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The weather is getting warmer and it will soon be time to plant flowers. However there is a lot of preparation you can do now to ensure your flowers thrive. If you live in Colorado, especially Trinidad, you may need to condition your soil. Contact us and we can help guide you through the process.
Newcomers, particularly those from coastal states such as California, Oregon, New York and the Carolinas, frequently express surprise and disappointment in the lack of broad-leafed evergreen plants such as mountain laurel, rhododendron, pittosporum and similar plants. The highly calcareous soils are partly responsible for this and the rapid changes in our winter temperatures. However, the primary limiting factors are the low humidity, drying winds and intense winter sunlight.
Mountain laurel, rhododendrons and similar types of plants can grow in Colorado where the soils are carefully amended to make them more acid and where the plants are protected from winter wind and sun. Even broadleaved evergreens that can tolerate the more alkaline soils and lower humidity, such as wintercreeper, English ivy, kinnikinnick and Oregon grape holly. They will perform best in a shaded north or east exposure.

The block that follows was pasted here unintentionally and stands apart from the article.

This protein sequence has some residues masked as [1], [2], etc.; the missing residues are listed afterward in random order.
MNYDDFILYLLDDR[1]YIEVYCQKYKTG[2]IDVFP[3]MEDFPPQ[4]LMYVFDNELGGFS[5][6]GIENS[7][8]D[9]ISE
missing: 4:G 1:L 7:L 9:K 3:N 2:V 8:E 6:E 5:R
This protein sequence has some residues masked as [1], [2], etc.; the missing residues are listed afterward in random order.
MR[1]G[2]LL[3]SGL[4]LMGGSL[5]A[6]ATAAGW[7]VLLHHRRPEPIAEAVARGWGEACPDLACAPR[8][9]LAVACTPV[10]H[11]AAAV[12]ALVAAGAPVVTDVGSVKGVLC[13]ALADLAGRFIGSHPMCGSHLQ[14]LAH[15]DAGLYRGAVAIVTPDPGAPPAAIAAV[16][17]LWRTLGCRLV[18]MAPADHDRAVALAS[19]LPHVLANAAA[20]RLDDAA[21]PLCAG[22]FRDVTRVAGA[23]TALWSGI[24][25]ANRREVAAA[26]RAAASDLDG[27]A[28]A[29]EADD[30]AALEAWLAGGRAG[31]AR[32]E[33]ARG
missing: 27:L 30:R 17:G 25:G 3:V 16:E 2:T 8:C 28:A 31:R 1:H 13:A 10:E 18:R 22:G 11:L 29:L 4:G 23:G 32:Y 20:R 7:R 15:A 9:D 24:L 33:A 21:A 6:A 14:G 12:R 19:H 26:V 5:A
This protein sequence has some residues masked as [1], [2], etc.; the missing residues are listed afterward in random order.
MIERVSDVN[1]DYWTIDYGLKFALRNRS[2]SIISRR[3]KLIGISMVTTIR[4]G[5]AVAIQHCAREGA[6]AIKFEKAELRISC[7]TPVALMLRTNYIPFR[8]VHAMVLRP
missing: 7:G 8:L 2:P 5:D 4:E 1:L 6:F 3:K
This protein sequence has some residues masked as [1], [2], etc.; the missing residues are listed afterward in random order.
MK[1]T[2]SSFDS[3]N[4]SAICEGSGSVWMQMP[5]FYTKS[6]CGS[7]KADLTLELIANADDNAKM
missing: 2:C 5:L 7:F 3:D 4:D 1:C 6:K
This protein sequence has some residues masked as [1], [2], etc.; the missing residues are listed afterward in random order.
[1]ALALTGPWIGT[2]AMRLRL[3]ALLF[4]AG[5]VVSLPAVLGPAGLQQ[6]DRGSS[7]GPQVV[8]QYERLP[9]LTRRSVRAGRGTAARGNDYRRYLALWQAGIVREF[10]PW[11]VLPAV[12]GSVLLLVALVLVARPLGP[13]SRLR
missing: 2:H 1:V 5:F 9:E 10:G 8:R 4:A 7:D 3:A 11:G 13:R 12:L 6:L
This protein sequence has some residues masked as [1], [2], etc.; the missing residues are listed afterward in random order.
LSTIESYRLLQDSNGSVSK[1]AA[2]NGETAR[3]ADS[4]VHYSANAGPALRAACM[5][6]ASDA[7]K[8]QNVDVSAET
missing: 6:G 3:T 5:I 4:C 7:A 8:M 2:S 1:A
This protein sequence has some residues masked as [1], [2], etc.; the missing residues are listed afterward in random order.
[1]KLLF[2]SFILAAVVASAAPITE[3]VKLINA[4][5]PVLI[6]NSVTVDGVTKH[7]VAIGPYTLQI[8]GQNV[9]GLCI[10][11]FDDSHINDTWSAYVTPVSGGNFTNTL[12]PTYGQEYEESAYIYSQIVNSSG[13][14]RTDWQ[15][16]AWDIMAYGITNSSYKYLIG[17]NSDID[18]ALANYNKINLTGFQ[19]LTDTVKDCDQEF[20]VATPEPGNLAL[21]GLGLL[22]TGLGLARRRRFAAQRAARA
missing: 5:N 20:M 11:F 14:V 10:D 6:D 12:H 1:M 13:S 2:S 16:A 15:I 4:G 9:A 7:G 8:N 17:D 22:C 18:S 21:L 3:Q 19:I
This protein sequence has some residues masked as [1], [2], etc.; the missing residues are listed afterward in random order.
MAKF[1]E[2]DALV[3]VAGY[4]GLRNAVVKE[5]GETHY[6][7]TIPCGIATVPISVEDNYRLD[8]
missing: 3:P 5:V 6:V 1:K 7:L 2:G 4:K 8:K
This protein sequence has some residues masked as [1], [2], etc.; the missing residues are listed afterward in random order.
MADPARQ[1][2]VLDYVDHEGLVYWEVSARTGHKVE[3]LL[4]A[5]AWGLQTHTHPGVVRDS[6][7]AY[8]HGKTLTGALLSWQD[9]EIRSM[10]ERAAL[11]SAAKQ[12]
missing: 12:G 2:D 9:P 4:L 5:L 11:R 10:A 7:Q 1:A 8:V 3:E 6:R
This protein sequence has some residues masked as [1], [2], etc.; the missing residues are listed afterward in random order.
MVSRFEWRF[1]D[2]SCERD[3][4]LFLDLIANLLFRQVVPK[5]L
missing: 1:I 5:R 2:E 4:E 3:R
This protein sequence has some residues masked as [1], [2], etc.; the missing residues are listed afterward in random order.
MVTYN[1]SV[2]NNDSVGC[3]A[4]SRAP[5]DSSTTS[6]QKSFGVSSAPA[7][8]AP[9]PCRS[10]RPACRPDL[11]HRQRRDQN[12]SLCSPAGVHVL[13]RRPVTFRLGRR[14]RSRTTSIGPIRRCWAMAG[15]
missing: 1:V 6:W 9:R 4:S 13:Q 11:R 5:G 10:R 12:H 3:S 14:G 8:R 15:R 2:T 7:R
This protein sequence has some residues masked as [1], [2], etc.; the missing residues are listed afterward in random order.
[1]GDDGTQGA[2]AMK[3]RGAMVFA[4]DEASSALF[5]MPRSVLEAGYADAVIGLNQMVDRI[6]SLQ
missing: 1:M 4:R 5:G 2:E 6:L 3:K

Many of our population centers are on heavy, clay soil. These soils have poor aeration that limits root growth. Thus the ability of plants to replenish water loss brought about by low humidity and prevailing winds is limited. Adding more water to such soils further complicates the problem because the water that is added reduces the amount of air in the soil and causes oxygen starvation to the roots. Little can be done to modify humidity and wind, so the obvious solution is to improve the soil.
High soil pH can also negatively affect plant growth. Basically, pH can be described as the measure of acidity or alkalinity of soil. pH is measured on a scale of 1 to 14 where 7, which is neutral, is the optimal level for most plants. Numbers lower than 7 are considered acidic and numbers higher than 7 are considered alkaline or calcareous (high in calcium carbonate). Garden soils in Colorado that have never had amendments added may have a pH value of up to 8.5, which is higher than most plants can tolerate.